about security and you and linda greenhouse and "the new york times" are just wrong. people need not be woken up because we have been cognizant of this time but we happen to disagree with your view of the world in your division of the constitution. after all the reason why congress we authorize after a pulitzer prize and all the facts came out is because the american people supported 78 or 85% in terms of the polls. >> guest: i think this is really the crux of the whole thing. the american people have been left of this debate and post-9/11 was a mosaic pherae and the idea is you can't tell anybody anything heavier during our anti-terrorism efforts otherwise if they find out that we are planning to deport this particular person that might help them and the fury was so overwhelming and too far there's just this instinct that has
followed through. to me the story as the national security leader is a great example of having everything behind closed doors. a lot more has been hidden from the american people and we barely found out about the number of things that i think that if the american people really had a good conversation about these measures i'm also sure they would agree. what happened in the patriot act is six weeks after 9/11 with no debate, testimony, and there was never a good discussion on some of the things we did that we put into the laws in the days of immediately following 9/11 in terms of our rights to costly and counterproductive. we never had that discussion and what i'm trying to do in this book is give people the information. if people understood some of the things we thought might be true after 9/11 mean not be true. it's not true we are financing terrorists at the brooklyn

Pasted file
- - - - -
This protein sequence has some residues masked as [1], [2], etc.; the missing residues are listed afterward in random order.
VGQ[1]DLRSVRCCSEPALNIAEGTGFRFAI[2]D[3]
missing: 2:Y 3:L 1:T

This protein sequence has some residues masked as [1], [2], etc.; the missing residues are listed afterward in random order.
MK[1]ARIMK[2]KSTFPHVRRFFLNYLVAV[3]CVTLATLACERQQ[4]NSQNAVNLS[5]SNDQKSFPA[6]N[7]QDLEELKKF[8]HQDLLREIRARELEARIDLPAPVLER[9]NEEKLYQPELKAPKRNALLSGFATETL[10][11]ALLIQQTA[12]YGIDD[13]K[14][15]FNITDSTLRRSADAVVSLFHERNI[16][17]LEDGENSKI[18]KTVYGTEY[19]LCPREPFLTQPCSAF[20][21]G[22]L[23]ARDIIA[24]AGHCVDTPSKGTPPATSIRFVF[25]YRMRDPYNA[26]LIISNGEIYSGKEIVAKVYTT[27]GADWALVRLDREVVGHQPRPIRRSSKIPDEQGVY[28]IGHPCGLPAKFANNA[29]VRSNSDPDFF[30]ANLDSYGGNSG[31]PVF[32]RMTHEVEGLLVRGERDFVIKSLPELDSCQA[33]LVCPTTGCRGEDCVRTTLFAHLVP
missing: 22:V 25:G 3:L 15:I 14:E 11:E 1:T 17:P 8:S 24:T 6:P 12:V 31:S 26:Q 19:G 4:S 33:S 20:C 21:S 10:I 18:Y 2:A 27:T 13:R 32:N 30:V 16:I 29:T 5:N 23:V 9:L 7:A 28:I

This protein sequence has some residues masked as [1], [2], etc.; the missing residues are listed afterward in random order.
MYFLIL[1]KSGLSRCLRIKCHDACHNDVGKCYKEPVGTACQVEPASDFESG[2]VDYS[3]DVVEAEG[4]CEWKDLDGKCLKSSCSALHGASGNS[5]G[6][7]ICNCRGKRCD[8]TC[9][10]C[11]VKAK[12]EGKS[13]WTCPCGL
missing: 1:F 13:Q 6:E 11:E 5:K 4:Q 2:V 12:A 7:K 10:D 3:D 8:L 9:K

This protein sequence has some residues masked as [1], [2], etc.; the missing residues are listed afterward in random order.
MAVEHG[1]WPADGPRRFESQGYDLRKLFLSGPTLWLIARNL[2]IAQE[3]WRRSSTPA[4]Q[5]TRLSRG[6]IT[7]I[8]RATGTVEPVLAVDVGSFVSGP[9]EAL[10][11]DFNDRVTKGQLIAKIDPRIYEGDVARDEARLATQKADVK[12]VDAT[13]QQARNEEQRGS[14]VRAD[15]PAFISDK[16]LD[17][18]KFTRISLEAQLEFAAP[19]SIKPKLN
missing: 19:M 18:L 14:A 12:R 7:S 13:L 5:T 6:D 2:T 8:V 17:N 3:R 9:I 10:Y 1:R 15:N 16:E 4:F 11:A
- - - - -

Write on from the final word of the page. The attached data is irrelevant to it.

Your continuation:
mosque and that is one that translated. so it turns out not to be true. >> host: i agree with you we should have more congressional involvement, we should have more political involvement with american people. with respect when you say there's been michael more and there have been space process he's not just -- >> guest: this is one reason why i said the reason of american democracy is there are an attempt to marginalize the american people but i can also tell you may be one final story the bill also be about the press here. there are a number of he rose not victimized but also individuals who have stood up and were never prosecuted the, the government never went after them but they stood up for constitutional law use.